9. 9 Unweighted numbers are used because NASS data broken into small numbers of cells results in weighted numbers which do not appear logical.

10. 10 Passenger cars average 12,258 miles per year during the first 6 years after purchase, while light trucks average 12,683 miles per year during the same time period. NPTS data also indicates that minivans make the most person-trips per day, followed by SUVs, passenger cars, and finally pickups. SUVs are estimated to make, on average, 4.6% more person-trips per day than passenger cars.

11. 11 The net impact on original equipment passenger car tire shipments in 1999 reflects an increase of 3.9 million units for a record total of 61 million units, or a 6.8 percent growth over 1998's figure of 57.1 million units. Continued growth in the sales and production of light truck vehicles also drove the number of original equipment light truck (LT) tires to a record high of approximately 8.4 million units or a 25.2 percent increase over 1998's figures. (RMA 2000 Yearbook)

12. 12 Formerly, "Working Party on the Construction of Vehicles (WP.29)." The Forum's website is http://www.unece.org/trans/main/welcwp29.htm

13. 13 The GRRF is a Working Party within WP.29 which is responsible for developing draft global technical regulations on brakes, tires, wheels, and other chassis components of motor vehicles.

14.

14 On January 25, 1999, the Rubber Manufacturers Association (RMA), along with five other petitioners, submitted a petition requesting the agency to begin a rulemaking proceeding to amend FMVSS No. 109 by adopting a new standard. According to the petitioners, GTS-2000 is a suggestion for a harmonized standard that the tire industry believes incorporates the best safety practices, including those from the U.S., Europe, Japan, China, and Australia. On June 8, 1999, NHTSA granted this petition.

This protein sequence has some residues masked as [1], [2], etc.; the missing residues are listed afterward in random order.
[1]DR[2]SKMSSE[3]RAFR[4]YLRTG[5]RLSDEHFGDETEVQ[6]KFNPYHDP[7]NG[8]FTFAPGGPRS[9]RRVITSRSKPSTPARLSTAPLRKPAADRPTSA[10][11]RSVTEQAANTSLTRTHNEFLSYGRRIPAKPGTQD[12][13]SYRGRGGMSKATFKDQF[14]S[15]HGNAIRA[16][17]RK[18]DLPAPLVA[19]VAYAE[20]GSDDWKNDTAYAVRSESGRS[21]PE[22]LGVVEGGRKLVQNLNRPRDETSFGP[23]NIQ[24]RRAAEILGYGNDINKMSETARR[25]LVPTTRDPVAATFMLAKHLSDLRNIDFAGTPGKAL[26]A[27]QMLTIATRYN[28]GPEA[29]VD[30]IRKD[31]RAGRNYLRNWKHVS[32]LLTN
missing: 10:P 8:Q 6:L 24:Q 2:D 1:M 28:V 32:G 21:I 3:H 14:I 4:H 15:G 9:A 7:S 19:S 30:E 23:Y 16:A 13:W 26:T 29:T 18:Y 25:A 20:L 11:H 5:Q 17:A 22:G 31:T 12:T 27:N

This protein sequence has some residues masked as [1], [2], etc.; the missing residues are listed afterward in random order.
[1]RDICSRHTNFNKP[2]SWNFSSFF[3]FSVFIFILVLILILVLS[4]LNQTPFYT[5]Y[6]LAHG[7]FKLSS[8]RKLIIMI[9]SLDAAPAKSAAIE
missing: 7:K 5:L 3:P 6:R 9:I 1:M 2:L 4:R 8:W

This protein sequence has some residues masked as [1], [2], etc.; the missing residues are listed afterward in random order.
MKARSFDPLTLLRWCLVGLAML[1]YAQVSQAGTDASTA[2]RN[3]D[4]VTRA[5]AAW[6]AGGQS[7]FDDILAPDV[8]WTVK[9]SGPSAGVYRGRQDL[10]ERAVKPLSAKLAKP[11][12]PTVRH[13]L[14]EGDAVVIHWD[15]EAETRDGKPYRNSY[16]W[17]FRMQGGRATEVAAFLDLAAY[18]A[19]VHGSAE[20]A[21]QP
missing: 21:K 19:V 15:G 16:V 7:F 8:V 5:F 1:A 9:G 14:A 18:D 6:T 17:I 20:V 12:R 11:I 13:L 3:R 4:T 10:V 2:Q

15. 15 As described by RMA, GTS-2000 lists the following test criteria: (1) Physical dimensions for overall width and outer diameter; (2) strength test (plunger energy) for bias ply and bias-belted tires; (3) bead unseating resistance tests for bias-ply and bias-belted tires; (4) low speed (not less than 50 mph) endurance tests for bias-ply and bias belted tires plus all radial tires with a speed symbol of Q or below; and (5) high speed endurance tests for all tires (bias-ply, bias-belted, and radial). In addition, it contains labeling requirements covering tire pressure, load rating and tire construction.

16. 16 The ECE Regulation 30 includes a single performance requirement, the high speed test, which is conducted at a speed close to and up to the rated speed of the tire. The methodology used in ECE R30 and suggested by the tire industry in GTS-2000 for tire harmonization determines the test speed based on the tire's speed symbol rated speed. The following chart illustrates the rated speed in km/h for each speed symbol.

Speed Symbol Rated Speed - km/h Speed Symbol Rated Speed - km/h
F 80 R 170
G 90 S 180
J 100 T 190
K 110 U 200
L 120 H 210
M 130 V 240
N 140 W 270
P 150 Y 300
Q 160 ZR > 300

These speeds range from a minimum of 140 km/h (88 mph) to 300 km/h (188 mph) for W, Y categories. The total test time is 50 minutes. The inflation pressures for the ECE R30 high speed test are typically much higher than those recommended by vehicle manufacturers for vehicle operation.